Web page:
The population of non New Mexicans was the highest in the area around La Junta de los Rios (Watrous). And her relationships started prior to Fort Union coming to the area. Loma Parda, if it was there, had not reached its heyday. That would happen after the military established Fort Union.

Did Maria Viviana move to the area with her parents, Bernardo Martín and his wife and her mother, Maria Apolonia Gutierrez? Or did she somehow make the move by herself? She probably moved with her parents as they both died in the area, Bernardo in 1869 and Apolonia in 1870. My guess is that she moved with her parents in their quest for work and or land in the pre American period, but when the Santa Fe trail was going full blast.

Anyway, she ended up living the rest of her life in the area adjacent to current day Watrous. And the questions remain, even current  family members have questions. No matter how you look at it, Maria Viviana Martín was a very unusual woman for her time, very unusual.

Wednesday, April 9, 2014

From Martin to Martinez and from Santa Fe to Raton. Hilario Martin(ez)

Hilario Martinez was born on the 14 of January in 1871 in Santa Fe, New Mexico, his parents were Jose Santiago Martín and Maria Ynes de Escuipula Rodriguez. His  baptismal padrinos were Ginovevo Sandoval and Rosalia Martinez. Hilario probably used his mother's maiden name as his middle initial, hence the Hilario R. Martinez in later documents. The shift from using the last name of Martín to Martinez happened a lot in New Mexico in that period of time. Probably 95% of Martinez used to be Martín before the American occupation of New Mexico in 1846. My father was one of the few who stuck with the name and spelled it Martín. Even then, my brother and I were born Martín and my older sister was born Martinez, all to the same parents.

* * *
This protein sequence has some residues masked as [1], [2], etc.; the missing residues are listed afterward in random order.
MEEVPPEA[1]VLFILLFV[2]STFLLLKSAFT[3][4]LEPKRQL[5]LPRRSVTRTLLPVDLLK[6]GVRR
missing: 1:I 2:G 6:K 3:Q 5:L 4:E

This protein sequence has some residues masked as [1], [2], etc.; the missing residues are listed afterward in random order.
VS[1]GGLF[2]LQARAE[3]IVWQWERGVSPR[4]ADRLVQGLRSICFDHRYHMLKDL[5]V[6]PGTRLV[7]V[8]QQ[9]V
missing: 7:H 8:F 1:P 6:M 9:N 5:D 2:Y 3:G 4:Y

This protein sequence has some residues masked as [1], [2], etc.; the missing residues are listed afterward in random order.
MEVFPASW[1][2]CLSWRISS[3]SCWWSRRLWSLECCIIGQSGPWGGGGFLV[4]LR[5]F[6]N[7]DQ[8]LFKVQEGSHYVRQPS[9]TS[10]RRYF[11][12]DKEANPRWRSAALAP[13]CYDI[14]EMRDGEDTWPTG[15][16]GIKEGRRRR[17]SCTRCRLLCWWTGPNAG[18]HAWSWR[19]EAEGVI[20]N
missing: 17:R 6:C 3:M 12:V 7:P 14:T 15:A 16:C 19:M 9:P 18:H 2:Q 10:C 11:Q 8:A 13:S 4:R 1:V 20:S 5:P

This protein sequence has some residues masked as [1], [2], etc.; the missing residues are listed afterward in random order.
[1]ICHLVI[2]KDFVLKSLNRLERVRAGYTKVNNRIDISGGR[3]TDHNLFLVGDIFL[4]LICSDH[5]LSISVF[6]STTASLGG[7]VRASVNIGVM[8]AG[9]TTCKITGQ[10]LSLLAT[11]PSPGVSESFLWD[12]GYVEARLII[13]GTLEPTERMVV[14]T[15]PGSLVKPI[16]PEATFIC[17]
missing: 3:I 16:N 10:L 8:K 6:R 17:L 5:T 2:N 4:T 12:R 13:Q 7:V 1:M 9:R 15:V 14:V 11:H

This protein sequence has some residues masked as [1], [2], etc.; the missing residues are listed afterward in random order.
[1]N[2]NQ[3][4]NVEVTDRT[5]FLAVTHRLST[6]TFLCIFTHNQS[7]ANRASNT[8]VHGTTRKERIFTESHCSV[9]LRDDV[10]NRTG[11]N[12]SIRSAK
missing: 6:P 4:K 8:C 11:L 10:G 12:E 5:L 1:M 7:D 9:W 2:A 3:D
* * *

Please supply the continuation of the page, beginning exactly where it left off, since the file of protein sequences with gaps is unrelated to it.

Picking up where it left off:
Hilario Martinez 1st married Teresa Sacoman in Las Vegas on June 15, 1902 and was enumerated in the 1910 U.S. Federal Census at Las Vegas Ward 3, San Miguel, New Mexico; Roll: T624_917; Page: 1B; Enumeration District: 0197; FHL microfilm: 1374930. Living with his wife and inlaws. Hilario R. Martinez and his wifeTeresa had been married 8 years and there were no children listed for the couple. It appears that Teresa passed away as she does not show up in any of the later census.

Hilario's age is consistent as we have followed him via the documents we have identified. It varies a few years on the census records but we are still very comfortable we are talking about the very same man. Census records are not very accurate when documenting age. Hilario had a younger brother by the name of Juan who is listed as living with him in 1920 in Raton. His brother was born in Santa Fe on the 5th of May in 1875, so he was a few years younger than Hilario.